It’s very rare in the world of freelance journalism when you get to write about something you really have a passion for. When Rob Harvilla (the music editor of the Village Voice) threw me the bone of writing a pre-show piece on the A7 reunion coming up this Saturday at the Knitting Factory at 6 pm (plug! plug!) I was stoked beyond belief. Within a few days of getting the assignment, I had tapes and tapes of everyone from Jimmy Gestapo to Jerry Williams talking about the glory days of early 80′s NYHC. The unedited interviews collected for writing the piece will eventually see their way to the Double Cross site, but for now, here’s a link to the article in this week’s Village Voice. Hope you dig – Tony Rettman
Wednesday, December 3, 2008
Among all the incredible bands playing in 1989, Up Front were right up there. With new frontman Roger Lambert, former ENUF drummer, Ari Katz taking over the kit and of course mainstays Jon Field and Jeff Terranova, in my opinion this lineup was the best this band would come to have. Fortunately I caught Up Front twice with this lineup and I can assure you, live it was something special.
Up Front guitarist, Jon Field, supplies DCXX with this video and story from Up Front’s set at the monumental final Youth Of Today show, August 4th 1989 at Fenders Ballroom in Long Beach, California. -Tim DCXX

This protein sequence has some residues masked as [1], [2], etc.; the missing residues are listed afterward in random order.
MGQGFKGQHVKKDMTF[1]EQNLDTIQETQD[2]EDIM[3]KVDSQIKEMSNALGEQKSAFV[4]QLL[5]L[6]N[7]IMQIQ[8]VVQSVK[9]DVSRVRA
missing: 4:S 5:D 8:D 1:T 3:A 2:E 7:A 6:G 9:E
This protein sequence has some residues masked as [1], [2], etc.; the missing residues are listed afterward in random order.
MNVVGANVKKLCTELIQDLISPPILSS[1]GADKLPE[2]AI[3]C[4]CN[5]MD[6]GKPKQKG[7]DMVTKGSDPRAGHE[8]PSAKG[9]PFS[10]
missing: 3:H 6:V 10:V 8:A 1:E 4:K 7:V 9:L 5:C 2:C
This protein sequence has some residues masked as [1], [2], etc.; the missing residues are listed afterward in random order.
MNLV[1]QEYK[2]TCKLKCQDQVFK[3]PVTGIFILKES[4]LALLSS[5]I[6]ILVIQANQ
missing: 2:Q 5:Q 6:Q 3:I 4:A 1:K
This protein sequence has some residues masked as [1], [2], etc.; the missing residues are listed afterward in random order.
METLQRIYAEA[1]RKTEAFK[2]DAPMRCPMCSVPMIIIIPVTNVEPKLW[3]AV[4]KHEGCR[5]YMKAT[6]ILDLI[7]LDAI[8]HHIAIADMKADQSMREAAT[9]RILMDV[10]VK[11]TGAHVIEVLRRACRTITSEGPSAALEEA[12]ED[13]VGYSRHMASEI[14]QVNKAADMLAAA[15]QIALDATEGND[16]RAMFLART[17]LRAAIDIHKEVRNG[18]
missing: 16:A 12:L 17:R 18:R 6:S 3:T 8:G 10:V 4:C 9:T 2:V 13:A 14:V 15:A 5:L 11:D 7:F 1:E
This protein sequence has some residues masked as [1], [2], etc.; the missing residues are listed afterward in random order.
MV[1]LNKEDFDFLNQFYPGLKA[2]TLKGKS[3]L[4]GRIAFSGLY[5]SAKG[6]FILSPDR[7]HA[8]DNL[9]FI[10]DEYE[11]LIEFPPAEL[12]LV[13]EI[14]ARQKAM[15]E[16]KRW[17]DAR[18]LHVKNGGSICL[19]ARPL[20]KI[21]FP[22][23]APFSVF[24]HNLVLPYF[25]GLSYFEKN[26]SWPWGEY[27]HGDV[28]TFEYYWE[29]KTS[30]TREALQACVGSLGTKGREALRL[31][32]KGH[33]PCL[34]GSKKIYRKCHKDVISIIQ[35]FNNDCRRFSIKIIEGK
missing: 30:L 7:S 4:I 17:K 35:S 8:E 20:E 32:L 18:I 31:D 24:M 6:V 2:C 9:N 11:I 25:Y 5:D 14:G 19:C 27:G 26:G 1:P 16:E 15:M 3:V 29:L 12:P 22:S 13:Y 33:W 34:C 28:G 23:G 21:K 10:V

In the Summer of 1989, Up Front were at the peak of a roller coaster year, having released our first LP in January, then immediately suffering the loss of our singer Steve, then our drummer Jim one month before tour. We were in the midst of a July/August tour that for short stretches had us paired with Unit Pride, GB, Insted & Release, but would lose our singer Roger and drummer Ari before the year was out. It was also the height of the Youth Crew/Revelation years, with amazing shows every weekend. Following that Summer many bands broke up and the scene started to fragment with more fights at shows.
I remember at various points on the tour hearing different lineups for the August 4th show at Fenders Ballroom we were set to play. It eventually settled on us, Youth Of Today, Gorilla Biscuits, Insted, Supertouch, Judge, Bold & Chain Of Strength. Needless to say we were really fuckin’ excited about this show. We had heard many stories from our SoCal friends about Fenders over the years, from all the great bands that had played there, to the 2000+ crowds, to the legendary fights, stabbings and shootings form local gangs like the Lads, SBS, Suicidals, etc. We were told not to make eye contact with anyone and we should be OK. Scary stuff for a bunch of teenagers playing the West Coast for the first time, and I think it made us even more psyched to play.